Still, they've won the two games without Hunt and appear on track for a Super Bowl run. But this isn't just about Reid's best team or the one that might give him his best chance to win a Super Bowl. That's part of it, but this team also gives him the best chance to play the game the way he wants to.

"The key ingredients in today's football are having a great quarterback, a strong offensive line and the ability to put up a ton of points," Banner said. "Their defense may not be quite as strong as some he's had, but [it] does have the ability to pressure the quarterback, which can help you get through some tough moments."

"He really loves offensive football. He loves being able to be progressive and aggressive and innovative and he's got every tool he could possibly look for to do anything he could possibly want to do." Joe Banner on Andy Reid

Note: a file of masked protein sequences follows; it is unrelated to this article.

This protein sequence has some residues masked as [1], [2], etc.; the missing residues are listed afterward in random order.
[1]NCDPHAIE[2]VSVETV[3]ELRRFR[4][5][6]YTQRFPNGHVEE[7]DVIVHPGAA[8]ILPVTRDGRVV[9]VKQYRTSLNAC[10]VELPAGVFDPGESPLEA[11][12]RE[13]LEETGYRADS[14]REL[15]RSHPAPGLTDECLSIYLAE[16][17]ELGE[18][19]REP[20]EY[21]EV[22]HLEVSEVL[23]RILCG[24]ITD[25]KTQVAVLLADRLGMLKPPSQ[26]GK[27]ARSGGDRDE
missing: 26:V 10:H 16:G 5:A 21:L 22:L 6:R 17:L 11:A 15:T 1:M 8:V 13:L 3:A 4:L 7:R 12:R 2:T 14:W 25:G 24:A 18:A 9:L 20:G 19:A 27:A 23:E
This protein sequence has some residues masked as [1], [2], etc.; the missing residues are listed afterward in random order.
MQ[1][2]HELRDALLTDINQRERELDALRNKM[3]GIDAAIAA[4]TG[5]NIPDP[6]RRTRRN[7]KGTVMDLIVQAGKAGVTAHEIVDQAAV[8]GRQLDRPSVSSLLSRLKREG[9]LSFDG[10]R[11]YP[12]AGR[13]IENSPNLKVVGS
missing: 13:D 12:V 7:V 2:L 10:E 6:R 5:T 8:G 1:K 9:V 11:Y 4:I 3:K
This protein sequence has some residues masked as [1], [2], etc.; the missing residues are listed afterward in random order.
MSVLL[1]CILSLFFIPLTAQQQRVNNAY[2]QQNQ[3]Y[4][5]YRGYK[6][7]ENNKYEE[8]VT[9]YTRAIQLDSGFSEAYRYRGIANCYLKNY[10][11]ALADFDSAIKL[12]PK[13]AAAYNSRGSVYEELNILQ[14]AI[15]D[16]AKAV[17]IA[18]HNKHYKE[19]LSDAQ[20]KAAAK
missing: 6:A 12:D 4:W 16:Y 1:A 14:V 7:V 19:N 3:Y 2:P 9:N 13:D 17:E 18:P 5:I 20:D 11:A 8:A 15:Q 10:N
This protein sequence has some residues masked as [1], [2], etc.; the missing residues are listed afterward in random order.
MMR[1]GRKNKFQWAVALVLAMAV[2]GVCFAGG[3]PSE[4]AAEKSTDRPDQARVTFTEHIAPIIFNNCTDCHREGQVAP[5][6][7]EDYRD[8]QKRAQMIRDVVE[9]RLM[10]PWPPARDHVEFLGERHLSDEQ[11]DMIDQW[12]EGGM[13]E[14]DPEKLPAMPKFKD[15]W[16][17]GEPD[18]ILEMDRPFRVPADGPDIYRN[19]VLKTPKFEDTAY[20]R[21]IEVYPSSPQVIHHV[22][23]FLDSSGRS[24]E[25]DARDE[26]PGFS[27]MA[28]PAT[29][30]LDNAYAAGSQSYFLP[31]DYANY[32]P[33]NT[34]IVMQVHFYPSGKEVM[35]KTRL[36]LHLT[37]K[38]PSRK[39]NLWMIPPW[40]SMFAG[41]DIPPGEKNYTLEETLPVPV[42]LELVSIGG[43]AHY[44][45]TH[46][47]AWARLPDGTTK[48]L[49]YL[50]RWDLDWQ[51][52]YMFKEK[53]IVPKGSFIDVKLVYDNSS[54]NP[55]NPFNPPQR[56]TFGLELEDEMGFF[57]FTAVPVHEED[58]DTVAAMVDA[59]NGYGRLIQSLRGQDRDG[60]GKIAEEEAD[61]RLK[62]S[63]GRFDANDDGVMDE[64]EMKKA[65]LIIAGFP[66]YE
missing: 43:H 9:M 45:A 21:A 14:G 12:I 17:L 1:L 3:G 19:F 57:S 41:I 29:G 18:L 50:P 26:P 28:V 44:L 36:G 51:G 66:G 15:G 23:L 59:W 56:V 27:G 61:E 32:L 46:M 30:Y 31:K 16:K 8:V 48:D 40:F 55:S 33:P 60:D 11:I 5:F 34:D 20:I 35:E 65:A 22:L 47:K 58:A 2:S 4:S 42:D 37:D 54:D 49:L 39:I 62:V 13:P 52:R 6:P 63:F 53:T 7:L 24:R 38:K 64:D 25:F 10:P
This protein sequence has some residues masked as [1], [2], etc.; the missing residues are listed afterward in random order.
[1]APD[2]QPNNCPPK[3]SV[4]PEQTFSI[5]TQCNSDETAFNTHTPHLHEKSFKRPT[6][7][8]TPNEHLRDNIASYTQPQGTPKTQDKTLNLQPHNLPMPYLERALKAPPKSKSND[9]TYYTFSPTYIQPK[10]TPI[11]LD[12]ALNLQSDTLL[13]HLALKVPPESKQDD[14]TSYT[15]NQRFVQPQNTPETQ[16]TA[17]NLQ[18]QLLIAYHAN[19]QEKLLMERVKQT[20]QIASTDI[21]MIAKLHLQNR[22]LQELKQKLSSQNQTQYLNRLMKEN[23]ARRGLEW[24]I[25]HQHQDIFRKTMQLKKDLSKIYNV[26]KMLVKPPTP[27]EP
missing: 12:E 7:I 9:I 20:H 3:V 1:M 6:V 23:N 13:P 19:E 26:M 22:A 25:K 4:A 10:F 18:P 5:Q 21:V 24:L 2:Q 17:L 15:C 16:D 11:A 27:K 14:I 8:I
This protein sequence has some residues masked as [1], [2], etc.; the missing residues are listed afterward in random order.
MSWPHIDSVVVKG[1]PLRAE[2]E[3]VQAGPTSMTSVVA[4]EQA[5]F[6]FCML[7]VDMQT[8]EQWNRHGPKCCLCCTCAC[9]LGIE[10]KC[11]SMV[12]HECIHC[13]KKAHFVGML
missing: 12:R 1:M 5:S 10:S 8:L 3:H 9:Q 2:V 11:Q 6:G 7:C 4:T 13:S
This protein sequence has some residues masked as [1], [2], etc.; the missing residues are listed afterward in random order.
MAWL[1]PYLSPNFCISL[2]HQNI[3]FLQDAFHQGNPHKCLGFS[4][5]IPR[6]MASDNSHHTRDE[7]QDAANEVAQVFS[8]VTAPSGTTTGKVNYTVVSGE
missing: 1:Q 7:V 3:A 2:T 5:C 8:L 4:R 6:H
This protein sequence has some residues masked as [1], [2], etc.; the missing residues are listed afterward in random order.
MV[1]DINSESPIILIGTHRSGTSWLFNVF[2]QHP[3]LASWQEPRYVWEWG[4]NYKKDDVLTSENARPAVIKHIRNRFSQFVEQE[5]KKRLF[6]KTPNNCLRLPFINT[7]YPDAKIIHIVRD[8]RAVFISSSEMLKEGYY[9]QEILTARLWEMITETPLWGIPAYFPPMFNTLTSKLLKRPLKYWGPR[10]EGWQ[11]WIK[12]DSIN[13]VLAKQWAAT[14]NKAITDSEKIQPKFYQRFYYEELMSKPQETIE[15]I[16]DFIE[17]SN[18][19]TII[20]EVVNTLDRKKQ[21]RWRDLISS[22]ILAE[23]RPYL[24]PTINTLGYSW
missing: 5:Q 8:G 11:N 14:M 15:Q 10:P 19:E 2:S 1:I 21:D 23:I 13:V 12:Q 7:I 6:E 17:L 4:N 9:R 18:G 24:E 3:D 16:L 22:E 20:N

Hunt is gone but an excellent group of receivers, including Tyreek Hill and Travis Kelce, remain. In Patrick Mahomes, Reid has a dynamic quarterback like he's never had before. While Donovan McNabb in Philadelphia and Alex Smith with the Chiefs were good players, Mahomes is a generational talent.

The Chiefs lead the league in scoring at more than 36 points per game. They've scored at least 26 points in every game and at least 30 in all but three.

"Look at how they can win games now in particular and how balanced they've become on offense, how multifaceted they've become on offense," said ESPN NFL analyst Louis Riddick, who worked with Reid with the Eagles as a scout for five seasons. "They can truly play the kind of football that Andy wants to play.

"Normally, he would like to throw the football, get a big lead on you and then grind you down with the running game. Then on defense, that allows you to kind of play a little more one-dimensional, meaning they can just rush the passer."

That's exactly how the Chiefs have won eight of their games. They moved to sizable early leads against the Chargers, Steelers, 49ers, Jaguars, Bengals, Broncos, Browns and Raiders. They had to sweat the finish of some of those games after the defense allowed the opponents some late offensive success.